With EMCO starting tomorrow, those who have been struggling to survive in Kuala Lumpur’s surrounds face even more uncertainty

·9-min read
Drink seller Remy Iskandar Sulaiman, 43, speaks to Malay Mail during an interview at UTC Sentul July 2, 2020. — Picture by Hari Anggara
Drink seller Remy Iskandar Sulaiman, 43, speaks to Malay Mail during an interview at UTC Sentul July 2, 2020. — Picture by Hari Anggara

KUALA LUMPUR, July 2 — As several localities just outside of the capital city brace for an enhanced movement control order (EMCO) which starts at midnight, many who live in these areas and rely on daily wages shared they have more pressing concerns that go beyond just trying to avoid Covid-19.

Relying on the RM50 to RM60 earned daily from his roadside dessert stall is Remy Iskander Sulaiman’s “new normal.”

The 43-year-old former courier driver told Malay Mail that is how he has been surviving daily and feeding his six children.

Remy, who had his younger son with him when we visited his Kampung Batu Muda stall, was unabashed about admitting the amount comes nowhere close to being able to support a family his size but related how he doesn’t have many other options.

“I have six children, and with RM50 to RM60 a day... it is never going to be enough, but even with the little that we get, it is better than not getting anything by staying at home.

“As for the EMCO we have to just wait and see tomorrow (Saturday), if we are not allowed here we just have to look for another place to open. I cannot rely on the government and their handouts, I have to keep hustling to feed my family.”

Remy said his venture into business has been riddled with bad luck, with his first business lasting only 25 days, after quitting his part-time job with DHL.

A drop in packages being sent and a consequent cut in wages left him with no choice..

“After I quit the courier job around April, I entered the bazaar business for Ramadan month but 25 days later I had to close and have been operating this dessert stall for the last two months,” he said.

Cendol seller, Rosnah Sofian, 50, (left) and Mohd Aiman Firdaus 18 speak to Malay Mail during an interview at UTC Sentul July 2, 2020. — Picture by Hari Anggara
Cendol seller, Rosnah Sofian, 50, (left) and Mohd Aiman Firdaus 18 speak to Malay Mail during an interview at UTC Sentul July 2, 2020. — Picture by Hari Anggara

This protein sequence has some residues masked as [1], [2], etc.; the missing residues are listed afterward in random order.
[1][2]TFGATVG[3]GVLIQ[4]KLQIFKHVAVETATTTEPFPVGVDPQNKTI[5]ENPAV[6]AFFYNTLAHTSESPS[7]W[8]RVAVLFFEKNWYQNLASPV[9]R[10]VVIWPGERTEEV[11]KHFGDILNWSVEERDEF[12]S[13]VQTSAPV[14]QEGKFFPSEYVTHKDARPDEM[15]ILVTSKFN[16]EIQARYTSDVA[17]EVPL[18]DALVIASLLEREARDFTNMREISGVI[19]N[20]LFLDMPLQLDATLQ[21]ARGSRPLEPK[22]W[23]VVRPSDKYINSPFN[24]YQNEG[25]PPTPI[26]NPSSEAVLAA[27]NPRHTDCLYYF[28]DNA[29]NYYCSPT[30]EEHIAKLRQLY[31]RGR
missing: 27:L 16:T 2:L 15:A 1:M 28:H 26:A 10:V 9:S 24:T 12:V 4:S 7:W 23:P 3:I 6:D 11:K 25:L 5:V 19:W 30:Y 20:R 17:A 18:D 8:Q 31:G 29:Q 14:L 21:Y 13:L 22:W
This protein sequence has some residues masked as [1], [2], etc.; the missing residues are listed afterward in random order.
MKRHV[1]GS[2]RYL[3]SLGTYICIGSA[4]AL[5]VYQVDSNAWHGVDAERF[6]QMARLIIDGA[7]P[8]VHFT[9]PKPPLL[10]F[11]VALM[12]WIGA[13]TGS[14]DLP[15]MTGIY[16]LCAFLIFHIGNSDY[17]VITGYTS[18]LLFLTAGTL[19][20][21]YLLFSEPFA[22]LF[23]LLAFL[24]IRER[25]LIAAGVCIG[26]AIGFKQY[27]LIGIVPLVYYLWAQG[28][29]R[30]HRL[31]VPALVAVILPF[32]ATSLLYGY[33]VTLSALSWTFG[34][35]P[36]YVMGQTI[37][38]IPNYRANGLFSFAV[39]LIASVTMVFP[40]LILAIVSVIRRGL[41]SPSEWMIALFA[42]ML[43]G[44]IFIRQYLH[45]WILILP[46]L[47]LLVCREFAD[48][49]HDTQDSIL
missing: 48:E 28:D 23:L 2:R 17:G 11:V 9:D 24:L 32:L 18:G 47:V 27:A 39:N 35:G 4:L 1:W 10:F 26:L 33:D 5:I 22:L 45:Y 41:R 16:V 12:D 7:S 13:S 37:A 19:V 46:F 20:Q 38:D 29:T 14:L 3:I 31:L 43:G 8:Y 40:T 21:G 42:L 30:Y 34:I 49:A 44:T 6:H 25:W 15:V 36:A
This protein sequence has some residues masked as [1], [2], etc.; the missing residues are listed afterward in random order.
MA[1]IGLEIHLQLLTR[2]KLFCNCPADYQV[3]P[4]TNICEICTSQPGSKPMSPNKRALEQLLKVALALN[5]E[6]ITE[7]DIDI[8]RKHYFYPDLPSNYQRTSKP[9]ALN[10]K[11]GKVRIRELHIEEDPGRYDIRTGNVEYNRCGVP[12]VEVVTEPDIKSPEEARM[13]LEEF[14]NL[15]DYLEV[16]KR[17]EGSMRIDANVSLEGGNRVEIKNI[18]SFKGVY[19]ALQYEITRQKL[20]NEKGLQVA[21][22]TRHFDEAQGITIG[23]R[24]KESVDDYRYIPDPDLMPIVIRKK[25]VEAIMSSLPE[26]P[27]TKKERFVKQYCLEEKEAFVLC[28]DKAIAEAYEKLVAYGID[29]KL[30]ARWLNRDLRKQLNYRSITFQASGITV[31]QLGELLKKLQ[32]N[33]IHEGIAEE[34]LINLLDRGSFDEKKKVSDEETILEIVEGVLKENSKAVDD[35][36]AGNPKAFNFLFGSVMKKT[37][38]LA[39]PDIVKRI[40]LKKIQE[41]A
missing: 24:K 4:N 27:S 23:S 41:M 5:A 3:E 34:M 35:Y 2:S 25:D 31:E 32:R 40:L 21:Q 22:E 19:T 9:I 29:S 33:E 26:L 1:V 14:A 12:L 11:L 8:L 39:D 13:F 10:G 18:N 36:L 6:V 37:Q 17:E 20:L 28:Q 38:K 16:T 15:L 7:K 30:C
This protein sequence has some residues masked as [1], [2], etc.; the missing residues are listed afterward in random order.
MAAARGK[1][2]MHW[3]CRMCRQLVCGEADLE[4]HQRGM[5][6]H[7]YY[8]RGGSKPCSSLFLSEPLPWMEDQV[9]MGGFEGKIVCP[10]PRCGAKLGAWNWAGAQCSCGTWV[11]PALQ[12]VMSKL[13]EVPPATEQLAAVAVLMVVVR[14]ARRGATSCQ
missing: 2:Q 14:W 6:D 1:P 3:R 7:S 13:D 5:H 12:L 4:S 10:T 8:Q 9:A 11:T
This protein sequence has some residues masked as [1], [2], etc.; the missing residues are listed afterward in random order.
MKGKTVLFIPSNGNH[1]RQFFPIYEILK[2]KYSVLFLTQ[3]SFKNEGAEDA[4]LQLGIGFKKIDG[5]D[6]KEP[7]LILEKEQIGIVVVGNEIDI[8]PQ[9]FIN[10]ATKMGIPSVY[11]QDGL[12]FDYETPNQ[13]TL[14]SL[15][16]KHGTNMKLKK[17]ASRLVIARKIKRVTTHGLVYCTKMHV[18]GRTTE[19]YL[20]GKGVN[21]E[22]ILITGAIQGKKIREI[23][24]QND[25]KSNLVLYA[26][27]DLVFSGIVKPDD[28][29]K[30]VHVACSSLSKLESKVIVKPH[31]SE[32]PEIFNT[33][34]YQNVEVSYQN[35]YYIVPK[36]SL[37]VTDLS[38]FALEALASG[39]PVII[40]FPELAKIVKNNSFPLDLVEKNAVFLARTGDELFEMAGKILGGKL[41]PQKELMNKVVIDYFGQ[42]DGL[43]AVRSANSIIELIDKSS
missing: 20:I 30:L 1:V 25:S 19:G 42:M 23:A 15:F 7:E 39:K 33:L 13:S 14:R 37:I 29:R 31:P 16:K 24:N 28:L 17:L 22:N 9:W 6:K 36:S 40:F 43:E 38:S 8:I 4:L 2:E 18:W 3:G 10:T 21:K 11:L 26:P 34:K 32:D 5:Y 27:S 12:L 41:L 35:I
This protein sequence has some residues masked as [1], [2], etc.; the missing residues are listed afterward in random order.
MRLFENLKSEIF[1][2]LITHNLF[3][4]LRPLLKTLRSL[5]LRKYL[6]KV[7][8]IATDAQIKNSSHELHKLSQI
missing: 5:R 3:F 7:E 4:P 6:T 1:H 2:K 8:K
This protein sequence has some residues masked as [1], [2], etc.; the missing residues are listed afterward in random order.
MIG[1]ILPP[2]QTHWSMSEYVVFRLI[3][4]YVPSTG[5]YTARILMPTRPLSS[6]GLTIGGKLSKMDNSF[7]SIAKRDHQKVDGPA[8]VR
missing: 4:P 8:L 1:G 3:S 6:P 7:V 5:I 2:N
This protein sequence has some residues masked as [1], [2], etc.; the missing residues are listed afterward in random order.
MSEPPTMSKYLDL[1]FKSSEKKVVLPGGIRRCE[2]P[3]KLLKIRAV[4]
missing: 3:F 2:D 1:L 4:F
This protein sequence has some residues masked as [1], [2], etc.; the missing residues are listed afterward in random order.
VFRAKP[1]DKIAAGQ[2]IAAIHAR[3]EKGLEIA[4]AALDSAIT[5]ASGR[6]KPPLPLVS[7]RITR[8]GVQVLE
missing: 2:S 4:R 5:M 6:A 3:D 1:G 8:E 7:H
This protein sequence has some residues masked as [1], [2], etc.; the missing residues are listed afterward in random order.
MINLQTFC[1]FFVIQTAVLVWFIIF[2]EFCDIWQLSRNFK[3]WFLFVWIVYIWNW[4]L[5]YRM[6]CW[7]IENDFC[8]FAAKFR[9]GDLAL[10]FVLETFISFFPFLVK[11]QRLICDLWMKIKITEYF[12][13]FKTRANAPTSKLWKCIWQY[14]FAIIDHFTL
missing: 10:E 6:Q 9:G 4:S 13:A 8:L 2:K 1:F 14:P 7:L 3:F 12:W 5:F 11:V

Nearby was a cendol and fried noodle food truck business operated by mother-son duo Rosnah Sofian, 50, and Mohd Sofian Firdaus,18.

“I don’t know where I am going to open shop tomorrow, maybe somewhere in Sentul, but even in other places, business is not great, I barely make enough to get by,” said Rosnah.

“We even got our business on delivery services like Foodpanda and Grab, but that has not brought much difference,” she added, saying business in 2021 has been dismal with the best sales day bringing in just about 40 per cent of what they made pre-pandemic.

Over in Bandar Baru Sentul, local market vendors had mixed feelings about the tightened lockdown; some were relieved after many other market vendors tested positive, but some were also deflated at the thought of their shrinking sales set to diminish further.

Bandar Baru Sentul, which includes the Sentul Urban Transformation Centre (UTC), like Kampung Batu Muda, is one of the 14 localities in Kuala Lumpur that will be put under EMCO tonight following yesterday’s announcement by Senior Minister Datuk Seri Ismail Sabri Yaakob.

Meanwhile, 34 localities spanning across eight districts in Selangor will undergo EMCO as well.

Vegetable seller Kim speaks to Malay Mail during an interview at UTC Sentul July 2, 2020. — Picture by Hari Anggara
Vegetable seller Kim speaks to Malay Mail during an interview at UTC Sentul July 2, 2020. — Picture by Hari Anggara

“Since the start of the year, business has been really slow, and with this EMCO, if we are forced to close, that might just be the end of it,” said Madam Kim, a vegetable stall operator at the Sentul UTC wet market.

She said it was disappointing having to undergo even tighter restrictions, lamenting the endless policy U-turns and various lockdowns.

“This time we will just wait for instructions from the KL City Hall (DBKL) whether we can open or not, it will be hard if we have to close because things were just picking up,” she added.

Meat vendor Sally speaks to Malay Mail during an interview at UTC Sentul July 2, 2020. — Picture by Hari Anggara
Meat vendor Sally speaks to Malay Mail during an interview at UTC Sentul July 2, 2020. — Picture by Hari Anggara

Next door, a butcher who wished to be identified as Kak Sally, told Malay Mail how the EMCO seemed right for health reasons but bad for businesses.

“I feel it’s a good time because the chicken seller next door tested positive for Covid-19 and on the other side, several other vendors also caught the coronavirus.

“Of course we prefer not to go into the EMCO, but my opinions are only my thoughts, they won’t change anything,” she said.

As for the cashier of the Al Malek restaurant down the road from the UTC, the EMCO comes almost two months too late for him, asserting the government had blundered when they delayed implementing the lockdown before the fasting month of Ramadan.

“If they started the EMCO in April, things would have been better by now. It just shows politicians are not that smart when it comes to health problems; the people seem to know better,” he exclaimed.

Restaurant owner Mohd Faisal Abdullah, 28, speaks to Malay Mail during an interview at UTC Sentul July 2, 2020. — Picture by Hari Anggara
Restaurant owner Mohd Faisal Abdullah, 28, speaks to Malay Mail during an interview at UTC Sentul July 2, 2020. — Picture by Hari Anggara

Tom yam restaurant owner Mohd Faisal Abdullah said things have deteriorated to the point where he pays his staff with food, with his premises doubling as living quarters just to save costs.

“To be honest, every single business owner here has been suffering and with the EMCO, I am not sure what to expect anymore. I would say there is only about 10 per cent of business now before the EMCO, so it’s hard to say what happens next,” he said.